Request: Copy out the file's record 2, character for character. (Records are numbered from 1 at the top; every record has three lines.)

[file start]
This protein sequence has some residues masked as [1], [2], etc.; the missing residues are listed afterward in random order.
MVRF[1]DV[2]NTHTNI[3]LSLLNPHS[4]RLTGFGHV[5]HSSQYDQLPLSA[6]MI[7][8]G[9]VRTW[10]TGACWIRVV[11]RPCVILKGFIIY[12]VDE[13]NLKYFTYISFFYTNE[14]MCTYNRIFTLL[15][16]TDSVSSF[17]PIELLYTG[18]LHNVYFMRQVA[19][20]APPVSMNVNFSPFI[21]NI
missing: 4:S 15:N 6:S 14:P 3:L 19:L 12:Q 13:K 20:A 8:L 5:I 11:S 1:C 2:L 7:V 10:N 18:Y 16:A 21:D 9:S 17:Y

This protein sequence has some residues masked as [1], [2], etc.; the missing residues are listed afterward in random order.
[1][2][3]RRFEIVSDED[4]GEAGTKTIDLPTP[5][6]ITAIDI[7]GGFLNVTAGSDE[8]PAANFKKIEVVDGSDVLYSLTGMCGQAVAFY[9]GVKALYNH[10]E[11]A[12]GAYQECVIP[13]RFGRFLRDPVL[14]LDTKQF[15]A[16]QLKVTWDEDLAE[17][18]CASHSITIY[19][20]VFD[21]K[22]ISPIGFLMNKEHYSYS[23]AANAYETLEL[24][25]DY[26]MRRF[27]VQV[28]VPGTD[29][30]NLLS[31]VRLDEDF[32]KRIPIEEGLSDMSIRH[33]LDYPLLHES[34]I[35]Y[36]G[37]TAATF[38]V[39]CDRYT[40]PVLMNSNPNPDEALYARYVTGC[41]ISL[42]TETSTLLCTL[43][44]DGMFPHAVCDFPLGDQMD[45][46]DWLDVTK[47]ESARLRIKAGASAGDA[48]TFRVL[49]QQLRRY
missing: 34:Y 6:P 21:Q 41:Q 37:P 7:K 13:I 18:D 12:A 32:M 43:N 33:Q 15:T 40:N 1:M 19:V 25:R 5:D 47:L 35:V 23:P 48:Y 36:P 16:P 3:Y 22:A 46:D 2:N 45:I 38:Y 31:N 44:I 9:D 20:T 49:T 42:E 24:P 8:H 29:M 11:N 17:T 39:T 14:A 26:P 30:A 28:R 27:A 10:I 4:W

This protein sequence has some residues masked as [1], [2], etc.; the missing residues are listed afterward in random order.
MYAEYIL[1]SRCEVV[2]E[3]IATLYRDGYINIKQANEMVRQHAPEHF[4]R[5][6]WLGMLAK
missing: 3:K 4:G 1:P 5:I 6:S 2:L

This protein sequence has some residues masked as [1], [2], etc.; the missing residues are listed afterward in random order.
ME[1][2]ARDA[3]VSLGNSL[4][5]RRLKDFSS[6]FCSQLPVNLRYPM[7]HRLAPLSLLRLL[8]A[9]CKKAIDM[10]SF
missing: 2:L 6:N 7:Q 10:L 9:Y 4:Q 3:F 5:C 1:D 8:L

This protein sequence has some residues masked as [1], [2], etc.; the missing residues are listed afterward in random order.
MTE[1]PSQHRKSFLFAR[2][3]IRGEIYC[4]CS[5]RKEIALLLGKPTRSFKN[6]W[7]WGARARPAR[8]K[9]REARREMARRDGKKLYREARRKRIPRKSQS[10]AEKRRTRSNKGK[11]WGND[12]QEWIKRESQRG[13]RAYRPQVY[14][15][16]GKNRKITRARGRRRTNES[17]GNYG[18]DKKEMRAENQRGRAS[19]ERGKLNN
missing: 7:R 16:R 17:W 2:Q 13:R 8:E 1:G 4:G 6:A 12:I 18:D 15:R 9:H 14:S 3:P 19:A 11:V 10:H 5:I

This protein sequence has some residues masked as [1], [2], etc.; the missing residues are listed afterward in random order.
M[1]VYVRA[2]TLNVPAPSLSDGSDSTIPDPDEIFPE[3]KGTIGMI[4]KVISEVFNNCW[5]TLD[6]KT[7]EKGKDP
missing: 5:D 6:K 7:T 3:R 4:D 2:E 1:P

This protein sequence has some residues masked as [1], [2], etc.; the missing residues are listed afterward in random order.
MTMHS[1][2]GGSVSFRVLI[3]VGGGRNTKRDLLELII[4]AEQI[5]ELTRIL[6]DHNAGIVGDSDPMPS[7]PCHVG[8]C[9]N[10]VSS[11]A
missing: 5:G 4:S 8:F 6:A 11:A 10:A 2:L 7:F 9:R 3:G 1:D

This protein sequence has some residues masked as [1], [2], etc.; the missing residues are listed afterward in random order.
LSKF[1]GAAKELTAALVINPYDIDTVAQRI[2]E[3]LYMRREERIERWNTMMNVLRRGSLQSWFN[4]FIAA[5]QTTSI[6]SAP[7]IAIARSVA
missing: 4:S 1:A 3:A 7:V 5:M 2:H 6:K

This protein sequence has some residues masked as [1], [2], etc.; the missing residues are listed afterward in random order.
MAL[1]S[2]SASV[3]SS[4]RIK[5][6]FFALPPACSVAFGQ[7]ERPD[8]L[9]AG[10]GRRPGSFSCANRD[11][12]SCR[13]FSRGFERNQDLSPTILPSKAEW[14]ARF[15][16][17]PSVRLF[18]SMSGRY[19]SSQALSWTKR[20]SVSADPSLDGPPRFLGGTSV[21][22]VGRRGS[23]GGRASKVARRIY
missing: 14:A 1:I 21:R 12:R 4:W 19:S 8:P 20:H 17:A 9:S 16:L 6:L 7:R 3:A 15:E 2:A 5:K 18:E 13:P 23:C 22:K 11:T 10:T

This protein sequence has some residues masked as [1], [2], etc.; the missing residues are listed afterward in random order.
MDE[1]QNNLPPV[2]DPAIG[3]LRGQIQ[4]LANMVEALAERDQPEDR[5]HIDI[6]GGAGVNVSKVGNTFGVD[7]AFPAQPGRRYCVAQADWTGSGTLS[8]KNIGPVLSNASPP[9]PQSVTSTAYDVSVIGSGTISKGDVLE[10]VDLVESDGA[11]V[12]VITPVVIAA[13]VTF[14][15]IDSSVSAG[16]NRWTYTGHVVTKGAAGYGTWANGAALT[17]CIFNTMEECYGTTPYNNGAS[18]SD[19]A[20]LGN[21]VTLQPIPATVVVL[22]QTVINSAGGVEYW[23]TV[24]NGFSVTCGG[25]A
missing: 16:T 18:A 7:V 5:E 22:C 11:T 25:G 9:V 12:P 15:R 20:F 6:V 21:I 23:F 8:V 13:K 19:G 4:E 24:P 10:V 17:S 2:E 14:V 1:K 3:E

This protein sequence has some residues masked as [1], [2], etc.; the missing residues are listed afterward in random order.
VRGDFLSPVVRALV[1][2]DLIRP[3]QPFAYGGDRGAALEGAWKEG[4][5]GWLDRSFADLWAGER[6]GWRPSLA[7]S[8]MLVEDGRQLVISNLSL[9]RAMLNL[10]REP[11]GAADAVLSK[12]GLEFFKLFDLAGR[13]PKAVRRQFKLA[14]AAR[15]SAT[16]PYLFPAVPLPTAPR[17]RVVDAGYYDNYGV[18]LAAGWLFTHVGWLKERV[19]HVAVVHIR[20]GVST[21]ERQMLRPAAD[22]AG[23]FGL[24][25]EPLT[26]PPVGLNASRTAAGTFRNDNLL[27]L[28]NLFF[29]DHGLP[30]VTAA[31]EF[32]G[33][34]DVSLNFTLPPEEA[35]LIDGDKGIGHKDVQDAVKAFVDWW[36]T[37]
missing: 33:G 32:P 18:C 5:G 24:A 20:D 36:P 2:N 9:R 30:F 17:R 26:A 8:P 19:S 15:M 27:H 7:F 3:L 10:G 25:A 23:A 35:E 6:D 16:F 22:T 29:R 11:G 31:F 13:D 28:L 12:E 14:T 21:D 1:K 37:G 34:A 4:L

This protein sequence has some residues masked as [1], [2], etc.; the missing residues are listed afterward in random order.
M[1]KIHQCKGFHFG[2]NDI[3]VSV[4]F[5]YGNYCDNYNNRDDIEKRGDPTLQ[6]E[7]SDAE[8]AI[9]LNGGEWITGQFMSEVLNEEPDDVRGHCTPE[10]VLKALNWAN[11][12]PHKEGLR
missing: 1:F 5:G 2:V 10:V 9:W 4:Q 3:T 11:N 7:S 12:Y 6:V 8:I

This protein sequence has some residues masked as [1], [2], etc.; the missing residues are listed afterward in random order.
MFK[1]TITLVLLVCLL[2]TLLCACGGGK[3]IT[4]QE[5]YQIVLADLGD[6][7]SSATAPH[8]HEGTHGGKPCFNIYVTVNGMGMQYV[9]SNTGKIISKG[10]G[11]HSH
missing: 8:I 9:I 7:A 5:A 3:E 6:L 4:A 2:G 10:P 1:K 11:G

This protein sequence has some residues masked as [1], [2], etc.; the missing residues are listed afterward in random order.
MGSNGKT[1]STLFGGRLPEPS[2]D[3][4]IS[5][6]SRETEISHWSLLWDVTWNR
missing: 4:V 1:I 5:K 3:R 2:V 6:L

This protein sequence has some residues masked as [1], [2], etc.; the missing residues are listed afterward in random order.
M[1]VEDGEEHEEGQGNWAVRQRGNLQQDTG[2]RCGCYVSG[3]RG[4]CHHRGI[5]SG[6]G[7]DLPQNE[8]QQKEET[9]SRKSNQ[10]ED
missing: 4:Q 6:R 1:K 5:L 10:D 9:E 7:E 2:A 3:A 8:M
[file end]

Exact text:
This protein sequence has some residues masked as [1], [2], etc.; the missing residues are listed afterward in random order.
[1][2][3]RRFEIVSDED[4]GEAGTKTIDLPTP[5][6]ITAIDI[7]GGFLNVTAGSDE[8]PAANFKKIEVVDGSDVLYSLTGMCGQAVAFY[9]GVKALYNH[10]E[11]A[12]GAYQECVIP[13]RFGRFLRDPVL[14]LDTKQF[15]A[16]QLKVTWDEDLAE[17][18]CASHSITIY[19][20]VFD[21]K[22]ISPIGFLMNKEHYSYS[23]AANAYETLEL[24][25]DY[26]MRRF[27]VQV[28]VPGTD[29][30]NLLS[31]VRLDEDF[32]KRIPIEEGLSDMSIRH[33]LDYPLLHES[34]I[35]Y[36]G[37]TAATF[38]V[39]CDRYT[40]PVLMNSNPNPDEALYARYVTGC[41]ISL[42]TETSTLLCTL[43][44]DGMFPHAVCDFPLGDQMD[45][46]DWLDVTK[47]ESARLRIKAGASAGDA[48]TFRVL[49]QQLRRY
missing: 34:Y 6:P 21:Q 41:Q 37:P 7:K 13:I 18:D 12:A 32:M 43:N 33:Q 15:T 40:N 1:M 19:V 25:R 5:D 47:L 35:V 23:P 48:Y 36:P 16:P 3:Y 22:A 46:D 2:N 45:I 38:Y 31:N 44:I 9:D 20:T 49:T 42:E 24:P 8:H 29:M 11:N 17:T 39:T 14:A 26:P 30:A 28:R 27:A 10:I 4:W